December 2, 2010
Thursday 4:00-6:20 pm
Interview Paper: Cultural Competency
Living in a country that has more than on nationality definitely has both its challenges and rewards. For this assignment I interviewed an employee for a German company, in the automobile industry. During this interview I asked many questions about his job and responsibilities and the different types of cultures he works with, what are the rewards and challenges working with such a culturally diverse company, how he overcomes those challenges and what he does to prepare himself for his career, what he suggests to people who plan or already do work with people from different countries, and key components of cultural competency.
The person I interviewed for this assignment is named Marcus (General Motors Buyer, November 23, 2010) clarified that he works in the purchasing department for a German company in the automobile industry. He buys parts for programs that his company gets awarded from bit car manufacturers. He actually graduated from Western Michigan University with an integrated supply chain degree, which is a mixture of engineering and business courses. He worked for General Motors for three different positions before accepting a full time one directly out of college. He has many reasons why he chose to start working for a German automobile company, but one of his reasons was passion for cars and the influence from his father to follow in his footsteps at General Motors. Working with a German automobile company you will definitely find many people from different cultures working with you. In his company there are six different cultures in his department; France, German, China, Japan, Russia, and England. When working for a company that works with many different types of countries you will be sure to find many differences but as you really get to know the people you work with you realize that there are more similarities than there are differences. “The cognitive domain includes cultural awareness and cultural knowledge. First, cultural awareness is a cognitive recognition of a need for cultural competence, which stems from the appreciation of cultural diversity. Cultural awareness is described as becoming “appreciative and sensitive to the values, beliefs, lifestyles, practices, and problem solving strategies of clients’ cultures.” (Eunyoung, 2004, pg. 97) Before Marcus started he just thought he had to know a select few details about each of the cultures he works with, but as he progressed with his job he realized that just knowing their politics, history, and little bits and pieces of their language does not compare to having cultural awareness and appreciating the values and beliefs each of the families have.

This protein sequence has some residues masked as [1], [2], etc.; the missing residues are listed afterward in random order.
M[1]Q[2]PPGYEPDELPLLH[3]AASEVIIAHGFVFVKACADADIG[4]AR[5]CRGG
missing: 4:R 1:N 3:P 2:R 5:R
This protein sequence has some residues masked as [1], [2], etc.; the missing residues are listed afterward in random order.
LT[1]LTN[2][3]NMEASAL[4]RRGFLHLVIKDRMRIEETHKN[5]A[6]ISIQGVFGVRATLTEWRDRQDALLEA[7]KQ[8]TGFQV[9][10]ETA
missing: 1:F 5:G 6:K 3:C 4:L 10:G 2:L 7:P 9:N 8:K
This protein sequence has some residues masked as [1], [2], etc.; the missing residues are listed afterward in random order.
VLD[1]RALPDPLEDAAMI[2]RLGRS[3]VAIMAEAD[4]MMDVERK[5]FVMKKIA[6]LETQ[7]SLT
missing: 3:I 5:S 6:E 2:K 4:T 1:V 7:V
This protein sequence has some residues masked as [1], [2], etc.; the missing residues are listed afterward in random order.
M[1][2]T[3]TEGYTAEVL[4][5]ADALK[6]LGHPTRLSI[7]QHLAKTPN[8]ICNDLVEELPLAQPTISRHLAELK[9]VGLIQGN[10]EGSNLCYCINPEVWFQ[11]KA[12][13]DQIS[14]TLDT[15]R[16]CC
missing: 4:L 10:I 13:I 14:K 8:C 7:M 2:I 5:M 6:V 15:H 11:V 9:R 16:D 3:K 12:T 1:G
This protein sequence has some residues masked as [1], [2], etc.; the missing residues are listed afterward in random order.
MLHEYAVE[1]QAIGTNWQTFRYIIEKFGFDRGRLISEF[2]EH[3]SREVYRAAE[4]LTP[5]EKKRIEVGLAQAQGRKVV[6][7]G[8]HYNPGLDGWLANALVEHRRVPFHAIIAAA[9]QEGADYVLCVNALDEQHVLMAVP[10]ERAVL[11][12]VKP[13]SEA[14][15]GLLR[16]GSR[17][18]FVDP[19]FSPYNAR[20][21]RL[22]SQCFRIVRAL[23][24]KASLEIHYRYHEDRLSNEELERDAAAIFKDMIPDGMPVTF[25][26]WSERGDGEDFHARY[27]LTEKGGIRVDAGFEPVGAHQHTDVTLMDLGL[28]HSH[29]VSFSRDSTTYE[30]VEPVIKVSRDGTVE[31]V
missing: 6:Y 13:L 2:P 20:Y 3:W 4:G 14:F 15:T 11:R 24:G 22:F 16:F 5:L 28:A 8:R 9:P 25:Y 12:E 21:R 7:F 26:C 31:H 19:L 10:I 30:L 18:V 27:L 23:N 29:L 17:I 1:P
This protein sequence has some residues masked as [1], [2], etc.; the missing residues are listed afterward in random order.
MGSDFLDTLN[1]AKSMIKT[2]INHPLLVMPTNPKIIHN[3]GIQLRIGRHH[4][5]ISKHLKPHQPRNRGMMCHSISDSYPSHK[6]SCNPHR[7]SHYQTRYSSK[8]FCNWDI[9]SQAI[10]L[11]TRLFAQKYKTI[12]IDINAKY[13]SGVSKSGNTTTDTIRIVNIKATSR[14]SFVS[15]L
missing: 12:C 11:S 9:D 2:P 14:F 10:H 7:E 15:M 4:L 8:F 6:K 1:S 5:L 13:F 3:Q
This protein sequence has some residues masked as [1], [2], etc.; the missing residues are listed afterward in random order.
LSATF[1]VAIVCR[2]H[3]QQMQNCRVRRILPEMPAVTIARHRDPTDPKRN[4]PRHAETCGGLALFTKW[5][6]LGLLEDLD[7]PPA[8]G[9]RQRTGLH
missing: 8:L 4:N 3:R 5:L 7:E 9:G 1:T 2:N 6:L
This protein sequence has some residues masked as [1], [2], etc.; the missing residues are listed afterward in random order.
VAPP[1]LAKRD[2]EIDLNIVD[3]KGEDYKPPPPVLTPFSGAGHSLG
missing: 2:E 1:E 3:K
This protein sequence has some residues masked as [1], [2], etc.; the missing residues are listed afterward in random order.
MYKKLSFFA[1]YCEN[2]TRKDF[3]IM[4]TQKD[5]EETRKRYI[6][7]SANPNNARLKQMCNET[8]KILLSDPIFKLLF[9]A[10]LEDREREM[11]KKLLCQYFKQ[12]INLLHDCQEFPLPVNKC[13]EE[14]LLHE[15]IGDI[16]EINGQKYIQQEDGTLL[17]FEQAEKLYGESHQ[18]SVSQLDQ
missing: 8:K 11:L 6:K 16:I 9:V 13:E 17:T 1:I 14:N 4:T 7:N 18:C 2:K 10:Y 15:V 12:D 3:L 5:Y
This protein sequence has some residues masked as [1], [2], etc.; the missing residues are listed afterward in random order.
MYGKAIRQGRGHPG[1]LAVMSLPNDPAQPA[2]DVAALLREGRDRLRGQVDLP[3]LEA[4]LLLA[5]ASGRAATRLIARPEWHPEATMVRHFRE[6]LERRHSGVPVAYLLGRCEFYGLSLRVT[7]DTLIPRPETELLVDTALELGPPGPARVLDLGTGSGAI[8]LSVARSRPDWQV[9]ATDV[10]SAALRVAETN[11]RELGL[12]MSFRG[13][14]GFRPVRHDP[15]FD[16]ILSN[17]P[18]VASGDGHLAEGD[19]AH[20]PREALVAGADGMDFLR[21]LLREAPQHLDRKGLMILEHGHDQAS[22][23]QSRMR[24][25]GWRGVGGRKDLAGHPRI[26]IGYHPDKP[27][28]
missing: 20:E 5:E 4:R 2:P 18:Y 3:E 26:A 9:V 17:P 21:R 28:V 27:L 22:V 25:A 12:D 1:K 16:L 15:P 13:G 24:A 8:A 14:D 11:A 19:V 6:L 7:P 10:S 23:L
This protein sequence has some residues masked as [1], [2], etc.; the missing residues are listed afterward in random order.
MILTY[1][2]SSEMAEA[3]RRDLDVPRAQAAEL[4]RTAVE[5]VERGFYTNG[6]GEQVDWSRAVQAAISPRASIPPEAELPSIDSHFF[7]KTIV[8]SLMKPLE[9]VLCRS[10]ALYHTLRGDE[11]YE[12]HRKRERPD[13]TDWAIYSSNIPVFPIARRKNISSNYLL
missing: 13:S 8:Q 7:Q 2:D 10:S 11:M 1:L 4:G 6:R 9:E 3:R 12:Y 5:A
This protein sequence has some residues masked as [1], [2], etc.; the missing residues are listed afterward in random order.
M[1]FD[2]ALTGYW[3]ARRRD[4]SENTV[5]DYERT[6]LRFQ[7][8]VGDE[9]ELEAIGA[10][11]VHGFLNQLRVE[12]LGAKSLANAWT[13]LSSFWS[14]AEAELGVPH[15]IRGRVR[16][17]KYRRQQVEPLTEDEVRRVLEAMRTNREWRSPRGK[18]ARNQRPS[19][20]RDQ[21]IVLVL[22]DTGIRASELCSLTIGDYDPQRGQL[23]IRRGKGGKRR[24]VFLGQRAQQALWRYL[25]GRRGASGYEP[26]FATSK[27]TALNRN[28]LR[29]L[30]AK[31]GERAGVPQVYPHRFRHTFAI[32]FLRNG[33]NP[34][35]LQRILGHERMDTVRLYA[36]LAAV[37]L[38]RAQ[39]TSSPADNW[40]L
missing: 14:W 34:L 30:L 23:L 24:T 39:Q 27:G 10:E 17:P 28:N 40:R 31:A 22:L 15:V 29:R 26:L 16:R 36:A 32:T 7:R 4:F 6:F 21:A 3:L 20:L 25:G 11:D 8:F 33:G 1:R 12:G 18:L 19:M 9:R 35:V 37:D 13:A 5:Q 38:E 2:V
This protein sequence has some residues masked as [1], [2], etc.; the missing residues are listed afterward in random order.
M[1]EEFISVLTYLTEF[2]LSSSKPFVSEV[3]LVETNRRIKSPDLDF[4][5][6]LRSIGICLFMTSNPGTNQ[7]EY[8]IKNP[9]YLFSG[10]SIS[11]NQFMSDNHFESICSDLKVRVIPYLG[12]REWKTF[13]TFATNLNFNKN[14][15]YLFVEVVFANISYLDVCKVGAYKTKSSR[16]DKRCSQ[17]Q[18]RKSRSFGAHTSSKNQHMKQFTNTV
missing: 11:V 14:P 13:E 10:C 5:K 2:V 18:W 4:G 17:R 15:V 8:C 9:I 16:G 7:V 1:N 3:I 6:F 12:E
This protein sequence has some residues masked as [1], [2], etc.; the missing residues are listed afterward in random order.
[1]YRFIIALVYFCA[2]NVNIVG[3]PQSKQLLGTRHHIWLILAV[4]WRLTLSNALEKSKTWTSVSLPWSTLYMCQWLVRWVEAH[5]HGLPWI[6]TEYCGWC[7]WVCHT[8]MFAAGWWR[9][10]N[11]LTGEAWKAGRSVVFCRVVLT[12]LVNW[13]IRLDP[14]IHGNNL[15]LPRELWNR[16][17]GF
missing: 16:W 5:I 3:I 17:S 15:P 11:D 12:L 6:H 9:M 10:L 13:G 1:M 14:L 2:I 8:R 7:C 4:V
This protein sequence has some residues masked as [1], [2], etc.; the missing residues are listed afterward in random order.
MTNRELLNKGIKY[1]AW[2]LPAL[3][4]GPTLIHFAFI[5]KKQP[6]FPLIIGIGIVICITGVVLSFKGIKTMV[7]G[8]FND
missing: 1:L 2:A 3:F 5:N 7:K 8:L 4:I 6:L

With working with people from different cultures and background you will definitely have many types of challenges but you will also have many rewards as well. When asking him about the rewards of working with people who are from different cultures, his biggest reward was learning about all the different cultures and the holidays and traditions they celebrate.. “They pointed out that, often, professionals, acting on strongly supported beliefs from their professional knowledge, may neither recognize a puzzlement when it occurs nor attribute it to culture. In other words, professionals may be "culturally blind" without being aware of it, which argues the need to examine and identify the cultural underpinnings of one's professional practice towards building truly collaborative relationships with culturally diverse families.” (Kalyanpur, 1998, pg. 318), as its explained in the example many people in the workforce are culturally unaware of all the different ethnicities, they may though the different types but they have not really taken the time to really understand their culture, hence “culturally blind”. When Marcus first started his job he was unaware of all the different cultures he would encounter and...
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